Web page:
The third is more interesting – it’s about permitting, or seeking to have control over information about us which is shared with others. Naturally, we’re pretty good at doing this for our physical selves – we use clothes and curtains to keep private what we don’t want other people to see. But when it comes to personal information it’s different. What are the ‘clothes and curtains’ for our personal information? Is it even possible?

The thing is, information has some interesting characteristics. George Bernard Shaw once said (something like): “if you have an apple and I have an apple and we exchange these apples then you and I will still each have one apple. But if you have an idea and I have an idea and we exchange these ideas, then each of us will have two ideas.” His point was that some things behave as if they’re abundant. It doesn’t matter how many times you copy them and share them, the original remains the same, as do the copies. These things are known as ‘non-rival’ goods. This idea of abundance is a powerful one, because it helps explain how we treat abundant things.

For a long time, sharing things was limited to people who were in the same place at the same time, or limited to those who could write things down, copy them and take the bit of paper or parchment away. In other words, there was a cost to sharing, a friction to sharing. And so sharing was contained, for better or for worse. But then the printing press came along, then later the telephone and more recently the Internet, and we’ve been able to copy information at an increasingly low cost. In fact today, the costs to copy are pretty much zero – as Kevin Kelly brilliantly puts it, “The internet is a copy machine”.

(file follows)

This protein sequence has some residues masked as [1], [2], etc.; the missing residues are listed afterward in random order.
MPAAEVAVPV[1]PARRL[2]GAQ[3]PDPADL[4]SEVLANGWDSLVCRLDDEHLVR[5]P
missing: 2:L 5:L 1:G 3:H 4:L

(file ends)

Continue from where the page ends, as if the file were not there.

Anyway, sharing our digital information has now become so easy and so cheap that all day, every day we share things without thinking. And like Bernard Shaw’s ideas, we’re now sharing our personal data abundantly – perfect copies of this data can be made and shared widely at pretty much zero cost. And this abundance of sharing begins to scratch away at the idea that we’re losing the sense of relationship with whom we share our personal data. Where, how, why and when it is shared is often unclear to us. And with the loss of these relationships, we’ve lost the trust in how that data is handled; people started contacting us without permission, impersonating us without permission and sharing information about us without permission.

Protecting our privacy

Let’s take an example to bring this to life a bit. Earlier this year, much was written about how Target, a goods retailer in the US, figured out a teenage girl was pregnant before her father did.